House Speaker Nancy Pelosi and House Democrats are considering inviting Republican Rep. Adam Kinzinger of Illinois to join the select committee to investigate the Jan. 6 attack, and asking a former GOP congressman to serve on committee staff amid a standoff with House GOP leaders over their picks for the panel, according to sources familiar with the deliberations.
Rep. Liz Cheney, R-Wyo., the only Republican named to the committee by Pelosi, has publicly and privately encouraged the speaker and Democrats to bring both Republicans on to their investigation, the sources said.
Kinzinger declined to comment.
ABC News caught up with Riggleman entering Pelosi’s office after visiting Cheney.
Asked if he would join the select committee in a staff advisory role, he said, "If asked, I’ll do it."
Current committee members, including Cheney, met behind closed doors in Pelosi’s office Thursday afternoon – as speculation swirled that Pelosi may soon appoint Kinzinger to the panel.
Emerging from Pelosi’s office, Cheney emphasized the decision on Kinzinger is up to Pelosi.
"That’ll be up to the speaker,” Cheney told ABC News. "I think that Adam would be an excellent addition to the committee … but it’s a select committee and it’s up to the speaker to make that final decision on that."
Cheney also sounded support to bring Riggleman, the former Virginia congressman, onto the committee’s staff, citing his intelligence background.
"I think that Denver has a really interesting and important skillset that would be a tremendous benefit, and again, these decisions are all ones that are going to be made by the speaker," Cheney said.
Cheney also said that the select committee’s first hearing next week would provide a chance to listen to "some of the people who put their lives on the line to defend and fight for all of us."
“I think that it’s going to be an opportunity for the country to hear from some of the very brave people who defended the Capitol that day, to hear their experiences directly, to put some facts on the table in particular to counter some of the attempts at white wash that have been going on,” she said.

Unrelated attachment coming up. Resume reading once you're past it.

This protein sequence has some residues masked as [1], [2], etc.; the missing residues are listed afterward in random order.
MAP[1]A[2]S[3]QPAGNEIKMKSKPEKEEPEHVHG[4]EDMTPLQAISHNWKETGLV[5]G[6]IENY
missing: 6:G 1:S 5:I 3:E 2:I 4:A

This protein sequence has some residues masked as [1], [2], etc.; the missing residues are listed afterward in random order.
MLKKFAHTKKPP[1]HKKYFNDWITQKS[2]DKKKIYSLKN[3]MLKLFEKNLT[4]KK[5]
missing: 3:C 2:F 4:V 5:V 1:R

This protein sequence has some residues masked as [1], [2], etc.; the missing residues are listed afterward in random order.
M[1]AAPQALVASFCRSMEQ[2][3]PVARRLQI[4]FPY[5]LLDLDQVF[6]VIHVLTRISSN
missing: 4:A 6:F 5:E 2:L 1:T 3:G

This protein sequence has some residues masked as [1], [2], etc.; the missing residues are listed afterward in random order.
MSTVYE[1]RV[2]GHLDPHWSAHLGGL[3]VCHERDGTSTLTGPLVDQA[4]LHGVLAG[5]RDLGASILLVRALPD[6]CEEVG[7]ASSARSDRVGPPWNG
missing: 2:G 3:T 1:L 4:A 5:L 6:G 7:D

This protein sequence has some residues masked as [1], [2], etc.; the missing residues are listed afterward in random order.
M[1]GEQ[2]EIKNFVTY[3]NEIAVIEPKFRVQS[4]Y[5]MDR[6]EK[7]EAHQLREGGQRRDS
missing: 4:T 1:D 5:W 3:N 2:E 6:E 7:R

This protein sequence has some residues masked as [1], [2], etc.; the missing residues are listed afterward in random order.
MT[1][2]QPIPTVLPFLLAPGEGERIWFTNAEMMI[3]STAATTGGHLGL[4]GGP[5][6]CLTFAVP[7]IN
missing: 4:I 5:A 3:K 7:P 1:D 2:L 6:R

In her weekly news conference Thursday, Pelosi did not confirm the possible appointments, but claimed that other GOP members want to join the select committee.
"It’s about seeking the truth and that’s what we owe the American people," Pelosi said, adding that the investigation should be "nonpartisan" and that "many" Republicans have expressed interest in joining the committee.
On Wednesday, House Minority Leader Kevin McCarthy, R-Calif., pulled his five GOP recommendations for the committee after Pelosi said she would block Reps. Jim Banks of Indiana and Jim Jordan of Ohio - two prominent conservative leaders in the conference and allies of the former president - over comments about the select committee.
"It's an egregious abuse of power," McCarthy said Wednesday.
Democrats were also critical of Jordan's selection, given his meetings with Trump leading up to the planned effort to challenge the election results on the House floor in January.
"People said to me, 'Put them on [the select committee] and take them off when they act up you can take them off.' I said, 'Why should we waste time on something so predictable?'" Pelosi said Thursday.
McCarthy and Republicans were critical of Cheney and warned that Pelosi risked setting a new precedent that would empower them to remove Democrats from committees when they retake control of Congress.
The California Republican said Thursday that the entire GOP conference would determine whether Cheney - and potentially Kinzinger - should be allowed to serve on other committees in Republican seats after accepting an appointment from Pelosi.
Democrats and Cheney plan to move forward next week with their hearing on Jan. 6 with police officers who defended the Capitol, while Republicans have pledged to conduct their own investigation.
Other Republicans on Capitol Hill who have been critical of Trump and GOP leaders' handling of the riot were less supportive of efforts to go it alone.
"Nobody wants Jan. 6 to happen again. The way we get there is we present the facts and the evidence to the American people because they deserve the truth, and let them decide," said Rep. Jamie Herrera-Beutler, R-Washington, who voted to impeach Trump and was one of 35 Republicans in the House who supported a bill to create an independent 9/11 Commission-style panel to investigate the Capitol attack.
"But they're not going to trust a bunch of politicians who are trying to get reelected."
After initially supporting a 9/11 Commission-style panel to investigate the attack and deputizing top lieutenants to negotiate an agreement with Democrats, McCarthy wound up opposing the proposal to set up an independent commission, which would've required bipartisan agreement over subpoenas and the direction of the investigation.
Democrats said that opposition, and the rejection of the commission bill by Senate Republicans, led them to establish the select committee.